Liked by 2 people

  19. This is a five-year-old HuffPost article so things may have changed, but it highlights the dilemma that Christian (and other faith-based) organizations face when taking any kind of government funding for their work.

    (Our local homeless mission is supported by churches and has refused to take any government funding specifically because of these restrictions that can be imposed. I think it’s the best way to go for church-based relief organizations. The funding is appealing but it stifles the real work in the end.)

    ** And because this is the HuffPost, sadly, there’s some inherent bias in the way this article was written, including some ‘scare’ terminology such as “fundamentalist” and the implication that the organization was deliberately “hiding” its true mission to get hold of this money. In reality, the faith-based movement under Bush was designed to allow programs to expand using additional funding from the government. But as we have seen, that becomes an inherent problem and probably isn’t very workable when it comes to allowing church charities their freedom.



    In 2004 a group of 19 plaintiffs filed a lawsuit against the Salvation Army. The group claimed that the organization, which is a registered evangelical church and charity organization in the United States, was using public taxpayer money to proselytize their evangelical religious beliefs, discriminate, and terminate employees based on religious beliefs. …

    … George W. Bush’s administration and their “faith-based initiative,” a program that has been continued under the Obama administration, made it very easy for organizations like the Salvation Army to receive taxpayer money for their services. Both administrations have consistently dodged questions about workplace-discrimination procedures at such organizations.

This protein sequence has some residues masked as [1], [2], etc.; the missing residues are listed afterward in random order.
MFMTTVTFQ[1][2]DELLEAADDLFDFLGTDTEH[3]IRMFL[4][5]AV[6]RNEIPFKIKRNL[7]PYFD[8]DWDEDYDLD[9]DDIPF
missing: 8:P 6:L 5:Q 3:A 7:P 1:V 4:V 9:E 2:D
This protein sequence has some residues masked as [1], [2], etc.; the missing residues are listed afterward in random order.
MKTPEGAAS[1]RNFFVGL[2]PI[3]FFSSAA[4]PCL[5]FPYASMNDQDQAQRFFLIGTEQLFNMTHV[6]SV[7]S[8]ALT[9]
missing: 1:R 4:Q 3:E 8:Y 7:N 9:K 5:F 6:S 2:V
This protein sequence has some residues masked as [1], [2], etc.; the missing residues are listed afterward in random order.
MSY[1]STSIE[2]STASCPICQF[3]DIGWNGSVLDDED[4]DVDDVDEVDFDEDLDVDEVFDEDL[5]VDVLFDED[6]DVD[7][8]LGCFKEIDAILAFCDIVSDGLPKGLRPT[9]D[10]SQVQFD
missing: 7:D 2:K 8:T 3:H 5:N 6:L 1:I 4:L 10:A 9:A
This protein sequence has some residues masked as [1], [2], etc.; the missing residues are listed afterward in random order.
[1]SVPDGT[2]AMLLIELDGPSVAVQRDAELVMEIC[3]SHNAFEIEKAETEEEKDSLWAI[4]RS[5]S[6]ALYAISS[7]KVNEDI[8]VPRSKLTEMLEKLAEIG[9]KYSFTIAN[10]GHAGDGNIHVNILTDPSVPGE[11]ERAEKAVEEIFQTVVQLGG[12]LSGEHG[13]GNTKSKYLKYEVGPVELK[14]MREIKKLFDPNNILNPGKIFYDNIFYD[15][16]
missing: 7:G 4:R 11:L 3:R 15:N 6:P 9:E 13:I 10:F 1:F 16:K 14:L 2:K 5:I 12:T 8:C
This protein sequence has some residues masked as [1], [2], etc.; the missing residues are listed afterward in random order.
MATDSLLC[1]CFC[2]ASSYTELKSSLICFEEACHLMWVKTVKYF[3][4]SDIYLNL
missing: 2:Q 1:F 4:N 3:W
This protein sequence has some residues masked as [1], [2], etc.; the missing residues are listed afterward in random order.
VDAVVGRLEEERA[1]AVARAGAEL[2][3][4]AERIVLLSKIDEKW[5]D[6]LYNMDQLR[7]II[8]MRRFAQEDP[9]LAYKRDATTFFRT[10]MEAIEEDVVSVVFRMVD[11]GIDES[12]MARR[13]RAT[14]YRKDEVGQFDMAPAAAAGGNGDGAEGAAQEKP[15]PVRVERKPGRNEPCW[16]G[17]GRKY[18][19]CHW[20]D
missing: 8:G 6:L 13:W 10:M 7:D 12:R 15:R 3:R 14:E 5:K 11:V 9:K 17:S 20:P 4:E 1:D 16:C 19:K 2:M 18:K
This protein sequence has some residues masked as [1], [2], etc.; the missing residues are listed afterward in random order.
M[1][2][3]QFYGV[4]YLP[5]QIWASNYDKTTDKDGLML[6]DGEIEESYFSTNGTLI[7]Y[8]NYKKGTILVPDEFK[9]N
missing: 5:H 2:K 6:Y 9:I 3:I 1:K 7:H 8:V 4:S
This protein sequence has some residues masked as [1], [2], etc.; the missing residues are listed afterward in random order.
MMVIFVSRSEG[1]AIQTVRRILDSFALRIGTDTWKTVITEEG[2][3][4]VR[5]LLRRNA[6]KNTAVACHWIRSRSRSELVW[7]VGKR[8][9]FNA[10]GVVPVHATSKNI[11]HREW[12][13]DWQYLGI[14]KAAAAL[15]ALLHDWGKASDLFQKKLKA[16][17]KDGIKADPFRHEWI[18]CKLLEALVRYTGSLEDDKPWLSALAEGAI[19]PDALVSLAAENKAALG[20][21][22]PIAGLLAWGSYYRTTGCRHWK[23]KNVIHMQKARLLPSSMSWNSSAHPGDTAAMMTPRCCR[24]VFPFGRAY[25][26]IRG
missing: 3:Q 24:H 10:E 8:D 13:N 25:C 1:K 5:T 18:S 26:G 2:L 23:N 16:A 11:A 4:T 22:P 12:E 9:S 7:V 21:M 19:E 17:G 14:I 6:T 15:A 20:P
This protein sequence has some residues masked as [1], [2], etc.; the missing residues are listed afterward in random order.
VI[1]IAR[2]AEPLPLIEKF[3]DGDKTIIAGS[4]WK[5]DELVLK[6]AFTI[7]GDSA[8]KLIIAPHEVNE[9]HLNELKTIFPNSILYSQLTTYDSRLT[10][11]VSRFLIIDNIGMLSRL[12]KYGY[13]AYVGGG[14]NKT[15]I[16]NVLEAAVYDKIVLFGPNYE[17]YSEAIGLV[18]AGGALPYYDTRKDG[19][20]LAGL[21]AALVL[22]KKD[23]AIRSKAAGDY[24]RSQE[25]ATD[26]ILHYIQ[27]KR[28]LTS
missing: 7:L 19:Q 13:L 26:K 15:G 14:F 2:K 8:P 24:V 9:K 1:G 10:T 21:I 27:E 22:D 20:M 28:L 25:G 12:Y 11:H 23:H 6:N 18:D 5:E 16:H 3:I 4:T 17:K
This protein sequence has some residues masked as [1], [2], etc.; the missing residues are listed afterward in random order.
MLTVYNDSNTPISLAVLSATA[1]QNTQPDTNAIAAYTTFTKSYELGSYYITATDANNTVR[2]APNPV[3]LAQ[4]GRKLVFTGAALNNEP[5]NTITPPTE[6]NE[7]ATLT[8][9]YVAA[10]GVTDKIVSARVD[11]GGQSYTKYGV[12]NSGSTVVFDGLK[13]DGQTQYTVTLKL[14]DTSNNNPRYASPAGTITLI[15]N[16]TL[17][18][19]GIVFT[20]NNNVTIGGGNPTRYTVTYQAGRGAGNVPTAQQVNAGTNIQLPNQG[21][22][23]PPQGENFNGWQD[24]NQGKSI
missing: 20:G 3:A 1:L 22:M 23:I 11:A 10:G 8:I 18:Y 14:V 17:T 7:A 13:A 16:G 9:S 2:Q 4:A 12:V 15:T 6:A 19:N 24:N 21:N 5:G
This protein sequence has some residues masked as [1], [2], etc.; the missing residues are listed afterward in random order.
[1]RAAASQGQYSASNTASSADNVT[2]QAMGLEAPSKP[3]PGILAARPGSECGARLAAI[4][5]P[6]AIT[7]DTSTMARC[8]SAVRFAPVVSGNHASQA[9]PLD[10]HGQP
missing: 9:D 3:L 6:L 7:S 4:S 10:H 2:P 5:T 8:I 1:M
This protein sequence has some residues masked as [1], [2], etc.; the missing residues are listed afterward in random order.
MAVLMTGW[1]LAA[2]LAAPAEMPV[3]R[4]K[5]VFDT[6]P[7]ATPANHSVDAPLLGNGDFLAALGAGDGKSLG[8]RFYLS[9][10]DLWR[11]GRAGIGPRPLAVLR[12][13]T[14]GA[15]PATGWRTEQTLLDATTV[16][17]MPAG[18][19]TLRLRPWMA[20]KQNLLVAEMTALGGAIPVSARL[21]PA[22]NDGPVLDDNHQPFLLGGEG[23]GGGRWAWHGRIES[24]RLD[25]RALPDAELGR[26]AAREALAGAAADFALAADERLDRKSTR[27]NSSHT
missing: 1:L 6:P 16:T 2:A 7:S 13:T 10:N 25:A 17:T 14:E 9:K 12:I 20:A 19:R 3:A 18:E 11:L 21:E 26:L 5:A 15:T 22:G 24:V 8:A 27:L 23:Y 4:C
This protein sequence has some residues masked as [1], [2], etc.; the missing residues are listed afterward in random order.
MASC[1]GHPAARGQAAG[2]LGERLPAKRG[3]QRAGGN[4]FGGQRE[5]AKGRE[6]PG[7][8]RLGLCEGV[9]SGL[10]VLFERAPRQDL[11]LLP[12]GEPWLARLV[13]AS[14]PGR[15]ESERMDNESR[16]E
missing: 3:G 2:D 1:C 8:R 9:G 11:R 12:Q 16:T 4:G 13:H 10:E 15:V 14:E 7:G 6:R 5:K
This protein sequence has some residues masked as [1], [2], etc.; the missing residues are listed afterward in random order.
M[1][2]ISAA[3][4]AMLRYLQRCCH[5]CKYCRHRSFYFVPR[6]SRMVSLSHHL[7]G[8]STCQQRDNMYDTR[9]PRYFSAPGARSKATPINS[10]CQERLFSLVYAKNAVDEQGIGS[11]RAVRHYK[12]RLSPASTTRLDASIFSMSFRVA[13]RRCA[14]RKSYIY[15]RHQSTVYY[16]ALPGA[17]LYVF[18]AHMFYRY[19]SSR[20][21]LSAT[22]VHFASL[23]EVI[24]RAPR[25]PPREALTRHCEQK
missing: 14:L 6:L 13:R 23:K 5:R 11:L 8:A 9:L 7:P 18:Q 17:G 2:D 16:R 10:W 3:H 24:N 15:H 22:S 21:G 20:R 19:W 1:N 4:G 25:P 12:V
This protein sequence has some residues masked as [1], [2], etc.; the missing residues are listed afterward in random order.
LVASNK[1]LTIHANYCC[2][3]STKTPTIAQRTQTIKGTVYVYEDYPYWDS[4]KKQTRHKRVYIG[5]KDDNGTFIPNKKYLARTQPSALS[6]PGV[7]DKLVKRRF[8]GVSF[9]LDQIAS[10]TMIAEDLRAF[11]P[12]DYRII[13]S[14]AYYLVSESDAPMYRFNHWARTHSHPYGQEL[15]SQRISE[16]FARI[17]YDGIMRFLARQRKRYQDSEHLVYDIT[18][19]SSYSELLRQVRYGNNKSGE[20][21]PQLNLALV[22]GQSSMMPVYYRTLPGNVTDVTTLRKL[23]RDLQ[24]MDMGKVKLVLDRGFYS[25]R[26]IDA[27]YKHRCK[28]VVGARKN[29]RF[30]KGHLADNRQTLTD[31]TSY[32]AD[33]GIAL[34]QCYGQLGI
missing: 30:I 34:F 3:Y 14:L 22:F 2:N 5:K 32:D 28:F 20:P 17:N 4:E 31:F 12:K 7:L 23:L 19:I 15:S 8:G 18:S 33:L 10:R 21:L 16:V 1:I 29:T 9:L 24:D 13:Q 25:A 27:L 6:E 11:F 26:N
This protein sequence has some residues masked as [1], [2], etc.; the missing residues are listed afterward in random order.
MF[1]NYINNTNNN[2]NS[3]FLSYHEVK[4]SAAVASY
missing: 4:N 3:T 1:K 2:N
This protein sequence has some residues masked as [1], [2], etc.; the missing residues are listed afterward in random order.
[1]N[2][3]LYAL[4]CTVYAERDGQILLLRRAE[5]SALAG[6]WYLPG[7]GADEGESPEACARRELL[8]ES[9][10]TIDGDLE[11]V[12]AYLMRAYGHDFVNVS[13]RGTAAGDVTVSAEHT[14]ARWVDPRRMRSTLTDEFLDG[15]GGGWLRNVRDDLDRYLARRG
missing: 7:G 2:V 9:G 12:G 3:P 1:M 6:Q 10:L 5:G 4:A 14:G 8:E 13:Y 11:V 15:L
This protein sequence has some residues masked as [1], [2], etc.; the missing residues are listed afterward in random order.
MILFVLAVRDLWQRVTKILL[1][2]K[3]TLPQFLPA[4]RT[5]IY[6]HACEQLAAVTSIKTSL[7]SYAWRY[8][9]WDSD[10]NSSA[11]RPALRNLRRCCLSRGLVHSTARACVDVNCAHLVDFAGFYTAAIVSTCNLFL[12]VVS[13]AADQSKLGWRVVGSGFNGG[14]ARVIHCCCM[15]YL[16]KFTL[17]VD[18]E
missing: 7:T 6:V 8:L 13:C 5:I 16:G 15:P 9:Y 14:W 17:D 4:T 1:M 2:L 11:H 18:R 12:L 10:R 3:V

The Salvation Army receives millions in federal funding, around $188 million in New York alone, to run its homeless shelters, soup kitchens and after-school programs. Around 300 New York employees are paid with federal funds, according to the NYCLU.

    For more than a decade, while receiving federal funds, the Salvation Army allegedly has been forcing the hungry to sit through sermons in order to receive the food they desperately need, and forcing their employees to be held to fundamentalist religious standards, standards that have come into question in the past when an Australian media relations director for the Salvation Army implied that gays and lesbians deserve death because that punishment is supposedly in line with scripture. The organization quickly apologized for the official’s statement and asserted that it did not fit their Christian beliefs.

    For decades it’s been charged that the Salvation Army has hidden behind its religious charitable status to get away with such actions, but this new settlement finally says that regardless of their religious status, they can no longer use public funding for proselytizing and discrimination. …


  20. Well Medicare 101 went on for two and a half hours and I am still confused. Towards the end of our time the speaker kept interspersing the terms Medicare Advantage and Medigap Supplement…one man would suggest to her she meant the one over the other…..not that it was confusing enough to begin with! Husband just wants to go with A and B and forget the rest. I suggested to him we call nephew who deals with the stuff in KY and just get some tips…even though coverages vary state to state and even county to county within our state! I have four more months to figure some of this out.